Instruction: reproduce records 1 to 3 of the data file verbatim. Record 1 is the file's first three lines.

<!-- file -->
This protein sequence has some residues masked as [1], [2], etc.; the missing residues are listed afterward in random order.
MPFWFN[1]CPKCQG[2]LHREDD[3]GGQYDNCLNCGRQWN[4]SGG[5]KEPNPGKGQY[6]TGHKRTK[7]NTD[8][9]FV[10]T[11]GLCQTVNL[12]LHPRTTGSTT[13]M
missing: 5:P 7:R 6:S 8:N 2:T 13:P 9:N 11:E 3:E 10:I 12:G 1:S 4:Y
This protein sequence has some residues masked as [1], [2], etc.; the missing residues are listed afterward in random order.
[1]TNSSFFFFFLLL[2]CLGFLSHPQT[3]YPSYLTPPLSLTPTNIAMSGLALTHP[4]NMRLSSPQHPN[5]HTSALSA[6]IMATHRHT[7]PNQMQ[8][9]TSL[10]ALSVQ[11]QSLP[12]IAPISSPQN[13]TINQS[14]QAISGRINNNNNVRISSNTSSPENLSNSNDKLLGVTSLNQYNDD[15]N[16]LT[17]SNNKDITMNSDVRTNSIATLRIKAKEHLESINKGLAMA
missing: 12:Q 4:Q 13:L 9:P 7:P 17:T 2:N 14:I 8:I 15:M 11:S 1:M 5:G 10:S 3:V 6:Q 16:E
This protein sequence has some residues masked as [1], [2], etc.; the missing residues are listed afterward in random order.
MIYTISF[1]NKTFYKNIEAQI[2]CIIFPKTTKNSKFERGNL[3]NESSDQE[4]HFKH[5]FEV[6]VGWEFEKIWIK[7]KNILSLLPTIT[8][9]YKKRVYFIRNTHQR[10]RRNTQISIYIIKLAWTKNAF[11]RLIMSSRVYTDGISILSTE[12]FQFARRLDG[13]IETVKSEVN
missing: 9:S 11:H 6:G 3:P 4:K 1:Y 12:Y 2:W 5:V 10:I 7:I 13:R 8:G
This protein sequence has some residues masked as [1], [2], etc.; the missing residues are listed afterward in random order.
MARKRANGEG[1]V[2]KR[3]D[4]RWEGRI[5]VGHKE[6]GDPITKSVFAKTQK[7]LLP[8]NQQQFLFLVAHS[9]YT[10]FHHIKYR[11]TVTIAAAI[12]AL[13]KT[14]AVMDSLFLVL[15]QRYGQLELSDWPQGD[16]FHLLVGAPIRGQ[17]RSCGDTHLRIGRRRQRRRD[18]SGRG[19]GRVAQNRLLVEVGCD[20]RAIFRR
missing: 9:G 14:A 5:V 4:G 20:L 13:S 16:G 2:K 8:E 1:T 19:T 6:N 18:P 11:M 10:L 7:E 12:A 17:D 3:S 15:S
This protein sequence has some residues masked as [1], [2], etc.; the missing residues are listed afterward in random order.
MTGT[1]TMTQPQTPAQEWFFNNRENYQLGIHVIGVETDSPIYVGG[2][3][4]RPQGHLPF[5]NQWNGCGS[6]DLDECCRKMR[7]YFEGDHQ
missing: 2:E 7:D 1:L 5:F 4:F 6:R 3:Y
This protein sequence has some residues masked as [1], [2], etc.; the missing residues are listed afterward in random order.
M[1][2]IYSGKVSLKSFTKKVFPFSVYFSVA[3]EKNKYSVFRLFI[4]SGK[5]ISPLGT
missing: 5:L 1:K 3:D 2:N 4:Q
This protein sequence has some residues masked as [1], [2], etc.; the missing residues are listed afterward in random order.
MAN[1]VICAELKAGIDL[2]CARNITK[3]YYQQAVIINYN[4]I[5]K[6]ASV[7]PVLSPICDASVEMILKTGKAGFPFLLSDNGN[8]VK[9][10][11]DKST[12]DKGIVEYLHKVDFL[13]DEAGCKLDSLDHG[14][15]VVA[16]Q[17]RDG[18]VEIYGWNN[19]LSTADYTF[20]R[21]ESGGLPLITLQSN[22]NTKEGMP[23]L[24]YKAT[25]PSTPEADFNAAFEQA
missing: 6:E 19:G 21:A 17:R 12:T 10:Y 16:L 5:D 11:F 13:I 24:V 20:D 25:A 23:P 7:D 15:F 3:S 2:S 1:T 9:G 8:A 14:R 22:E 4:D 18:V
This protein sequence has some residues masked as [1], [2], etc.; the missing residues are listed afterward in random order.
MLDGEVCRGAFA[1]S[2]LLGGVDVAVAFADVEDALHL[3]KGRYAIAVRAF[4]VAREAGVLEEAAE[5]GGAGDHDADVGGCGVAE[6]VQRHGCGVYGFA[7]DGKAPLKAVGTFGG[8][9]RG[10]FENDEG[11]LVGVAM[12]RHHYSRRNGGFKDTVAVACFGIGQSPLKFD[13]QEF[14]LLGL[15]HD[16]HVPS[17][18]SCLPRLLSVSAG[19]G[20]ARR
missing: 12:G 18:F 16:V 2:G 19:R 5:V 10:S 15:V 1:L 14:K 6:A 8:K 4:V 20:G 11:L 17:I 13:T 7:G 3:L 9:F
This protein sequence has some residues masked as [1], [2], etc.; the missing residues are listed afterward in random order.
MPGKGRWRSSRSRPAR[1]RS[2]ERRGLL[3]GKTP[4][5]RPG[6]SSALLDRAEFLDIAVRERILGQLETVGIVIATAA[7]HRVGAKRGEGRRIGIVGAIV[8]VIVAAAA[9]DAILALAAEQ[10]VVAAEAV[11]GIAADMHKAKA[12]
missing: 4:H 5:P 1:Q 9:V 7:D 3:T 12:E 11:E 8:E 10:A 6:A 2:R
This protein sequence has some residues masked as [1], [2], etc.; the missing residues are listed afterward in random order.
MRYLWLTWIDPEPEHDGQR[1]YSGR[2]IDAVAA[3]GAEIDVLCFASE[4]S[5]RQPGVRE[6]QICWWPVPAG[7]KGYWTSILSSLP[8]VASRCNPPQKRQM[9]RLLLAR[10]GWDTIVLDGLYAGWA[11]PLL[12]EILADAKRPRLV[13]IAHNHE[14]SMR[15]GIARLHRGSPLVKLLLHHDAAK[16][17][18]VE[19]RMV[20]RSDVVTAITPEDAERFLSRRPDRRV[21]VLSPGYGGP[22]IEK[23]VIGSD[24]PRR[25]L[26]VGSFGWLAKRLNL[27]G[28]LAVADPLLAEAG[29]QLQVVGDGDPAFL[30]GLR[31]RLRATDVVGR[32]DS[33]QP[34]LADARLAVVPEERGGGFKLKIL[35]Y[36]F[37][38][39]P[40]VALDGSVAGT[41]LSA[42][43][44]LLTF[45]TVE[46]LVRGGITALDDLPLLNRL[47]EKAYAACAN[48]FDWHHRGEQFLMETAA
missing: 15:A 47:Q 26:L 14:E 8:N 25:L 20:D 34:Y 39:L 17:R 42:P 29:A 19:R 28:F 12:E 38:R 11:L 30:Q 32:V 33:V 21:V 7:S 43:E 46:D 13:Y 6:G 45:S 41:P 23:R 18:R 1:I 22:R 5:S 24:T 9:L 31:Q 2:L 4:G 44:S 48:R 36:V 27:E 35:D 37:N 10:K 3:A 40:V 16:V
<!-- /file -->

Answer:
This protein sequence has some residues masked as [1], [2], etc.; the missing residues are listed afterward in random order.
MPFWFN[1]CPKCQG[2]LHREDD[3]GGQYDNCLNCGRQWN[4]SGG[5]KEPNPGKGQY[6]TGHKRTK[7]NTD[8][9]FV[10]T[11]GLCQTVNL[12]LHPRTTGSTT[13]M
missing: 5:P 7:R 6:S 8:N 2:T 13:P 9:N 11:E 3:E 10:I 12:G 1:S 4:Y
This protein sequence has some residues masked as [1], [2], etc.; the missing residues are listed afterward in random order.
[1]TNSSFFFFFLLL[2]CLGFLSHPQT[3]YPSYLTPPLSLTPTNIAMSGLALTHP[4]NMRLSSPQHPN[5]HTSALSA[6]IMATHRHT[7]PNQMQ[8][9]TSL[10]ALSVQ[11]QSLP[12]IAPISSPQN[13]TINQS[14]QAISGRINNNNNVRISSNTSSPENLSNSNDKLLGVTSLNQYNDD[15]N[16]LT[17]SNNKDITMNSDVRTNSIATLRIKAKEHLESINKGLAMA
missing: 12:Q 4:Q 13:L 9:P 7:P 17:T 2:N 14:I 8:I 15:M 11:S 1:M 5:G 10:S 3:V 6:Q 16:E
This protein sequence has some residues masked as [1], [2], etc.; the missing residues are listed afterward in random order.
MIYTISF[1]NKTFYKNIEAQI[2]CIIFPKTTKNSKFERGNL[3]NESSDQE[4]HFKH[5]FEV[6]VGWEFEKIWIK[7]KNILSLLPTIT[8][9]YKKRVYFIRNTHQR[10]RRNTQISIYIIKLAWTKNAF[11]RLIMSSRVYTDGISILSTE[12]FQFARRLDG[13]IETVKSEVN
missing: 9:S 11:H 6:G 3:P 4:K 1:Y 12:Y 2:W 5:V 10:I 7:I 13:R 8:G